Cages used for marine fish farming. (Photo: Stock File)
Completion of farming cycle a challenge for researchers
Wednesday, February 23, 2011, 05:20 (GMT + 9)
A team of scientists from the Spanish Institute of Oceanography (IEO) are conducting research to try to complete the whole farming cycle for 12 marine species. The goal is to get breeders from captivity, to avoid dependence on the natural environment.
In the case of sole, for example, they have not yet succeeded in completing the entire cultivation process, therefore the companies that market it are forced to capture the species and then fatten it before offering it on the market.
According to José Benito Pelerin, a Galician researcher at the Aquaculture Area of the IEO, "an installation is cost effective when breeders lay eggs all year round, allowing for the continuous availability of juveniles for farming," reports Faro de Vigo.
The main species currently under investigation in Spain - and in Galicia particularly - include pollock, eel, bluefin tuna, snapper, wreckfish, Senegalese sole, hake, grouper and octopus.
With regards to pollock, researchers are working to achieve profitable production despite having a major drawback: the fish reach sexual maturity before they reach commercial size.
While the company Isidro de la Cal has been focused on the production of pollock for a while, they finally gave up due to their early maturity.
Peleteiro explained that the study focuses on sterile pollock so that sexual maturity does not affect their growth.
In connection with the eel, he said that captive breeding is difficult and everything that is produced for the market comes after their capture from the wild and subsequent fattening.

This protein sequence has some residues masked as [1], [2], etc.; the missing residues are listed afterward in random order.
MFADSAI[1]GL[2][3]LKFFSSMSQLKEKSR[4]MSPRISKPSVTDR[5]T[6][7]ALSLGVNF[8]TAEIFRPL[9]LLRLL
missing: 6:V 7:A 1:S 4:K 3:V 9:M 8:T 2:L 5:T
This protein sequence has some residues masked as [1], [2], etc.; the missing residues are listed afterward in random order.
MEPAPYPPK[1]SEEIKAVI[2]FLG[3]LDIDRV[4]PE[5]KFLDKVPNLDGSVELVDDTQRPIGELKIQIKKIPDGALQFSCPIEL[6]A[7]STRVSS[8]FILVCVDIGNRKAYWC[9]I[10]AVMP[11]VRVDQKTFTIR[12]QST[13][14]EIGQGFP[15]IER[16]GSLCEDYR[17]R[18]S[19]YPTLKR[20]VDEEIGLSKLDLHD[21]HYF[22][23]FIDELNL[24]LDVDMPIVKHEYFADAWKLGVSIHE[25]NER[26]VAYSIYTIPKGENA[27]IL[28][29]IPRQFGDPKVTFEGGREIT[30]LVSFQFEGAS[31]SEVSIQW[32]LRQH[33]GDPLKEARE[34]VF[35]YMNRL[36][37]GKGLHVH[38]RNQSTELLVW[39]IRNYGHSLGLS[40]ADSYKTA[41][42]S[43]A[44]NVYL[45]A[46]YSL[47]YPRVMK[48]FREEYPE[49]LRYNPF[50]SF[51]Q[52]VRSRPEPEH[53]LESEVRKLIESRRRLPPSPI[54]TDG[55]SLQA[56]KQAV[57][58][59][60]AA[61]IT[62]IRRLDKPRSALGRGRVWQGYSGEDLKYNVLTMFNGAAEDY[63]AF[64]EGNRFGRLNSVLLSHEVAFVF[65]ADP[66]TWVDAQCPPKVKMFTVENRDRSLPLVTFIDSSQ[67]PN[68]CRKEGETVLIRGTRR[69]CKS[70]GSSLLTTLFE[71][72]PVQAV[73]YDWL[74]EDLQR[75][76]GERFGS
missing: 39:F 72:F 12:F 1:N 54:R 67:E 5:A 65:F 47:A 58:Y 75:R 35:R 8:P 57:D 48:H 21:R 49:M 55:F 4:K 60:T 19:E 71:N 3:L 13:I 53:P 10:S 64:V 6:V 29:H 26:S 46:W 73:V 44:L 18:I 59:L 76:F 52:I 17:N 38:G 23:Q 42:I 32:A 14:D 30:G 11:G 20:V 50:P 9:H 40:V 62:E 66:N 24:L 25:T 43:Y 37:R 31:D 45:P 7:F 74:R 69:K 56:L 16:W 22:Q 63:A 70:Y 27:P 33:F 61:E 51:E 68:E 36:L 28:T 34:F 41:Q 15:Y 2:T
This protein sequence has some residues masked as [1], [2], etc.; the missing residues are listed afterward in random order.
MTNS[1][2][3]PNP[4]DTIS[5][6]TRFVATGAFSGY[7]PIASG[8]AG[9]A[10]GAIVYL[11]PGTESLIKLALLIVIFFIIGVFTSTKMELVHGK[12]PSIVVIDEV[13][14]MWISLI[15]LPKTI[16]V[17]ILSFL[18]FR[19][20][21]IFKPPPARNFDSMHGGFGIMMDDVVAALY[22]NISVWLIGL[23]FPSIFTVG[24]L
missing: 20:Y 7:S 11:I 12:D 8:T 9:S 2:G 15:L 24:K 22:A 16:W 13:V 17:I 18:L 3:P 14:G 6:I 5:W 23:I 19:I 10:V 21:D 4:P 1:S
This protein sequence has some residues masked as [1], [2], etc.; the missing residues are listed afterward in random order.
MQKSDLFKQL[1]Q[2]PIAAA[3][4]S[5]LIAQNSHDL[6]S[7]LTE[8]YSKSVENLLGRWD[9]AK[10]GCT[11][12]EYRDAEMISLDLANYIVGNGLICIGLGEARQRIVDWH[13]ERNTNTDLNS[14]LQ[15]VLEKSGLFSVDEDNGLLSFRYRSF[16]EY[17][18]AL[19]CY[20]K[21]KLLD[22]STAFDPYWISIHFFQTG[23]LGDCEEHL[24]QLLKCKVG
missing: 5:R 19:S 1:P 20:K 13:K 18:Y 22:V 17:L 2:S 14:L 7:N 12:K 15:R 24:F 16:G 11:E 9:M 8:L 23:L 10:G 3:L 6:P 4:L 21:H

Meanwhile, they managed to put bluefin tuna in captivity and carry out the first test for fattening in cages.
Snapper is "midway" through consolidation, as it is on the market since 2000 and research is focused on achieving faster growth.
With regards to wreckfish, Peleteiro reported that studies in the Atlantic Ocean and the Mediterranean Sea support the viability of this species, but the biggest problem is that it does not reach sexual maturity until 10 kg.
The great advantage of this resource is that it has spectacular fattening: 6 to 8 kilos per year, "which in our aquaculture is extraordinary," added the scientist.
Moreover, Senegalese sole is already in the market, but production companies depend on wild catches.
The biggest obstacle to close its cultivation is captive breeding, so they must resort to catches at sea and their subsequent fattening.
In connection with hake, there broodstock adapted to captivity and are proven to grow rapidly. The researchers aim to obtain juveniles for fattening, though one of the biggest problems is its sensitivity to management.
As for the grouper, experts, mainly from southern Spain, managed natural reproduction and are now able to conduct fattening in tanks and cages at sea.
According to Peleteiro, grouper is one of the most promising aquaculture speacies to diversify its growth and consumer demand.
Meanwhile, he stressed that the octopus has the advantage of growing fast: one kilo per month once it reaches 500 grams. There are research groups in Galicia, the Canary Islands and the Mediterranean, but the main obstacle to production is the high mortality in the juvenile stage.
Species which have already had the farming production cycle completed are turbot, seabass and seabream, which are the main products of the aquaculture industry in Spain.
By Analia Murias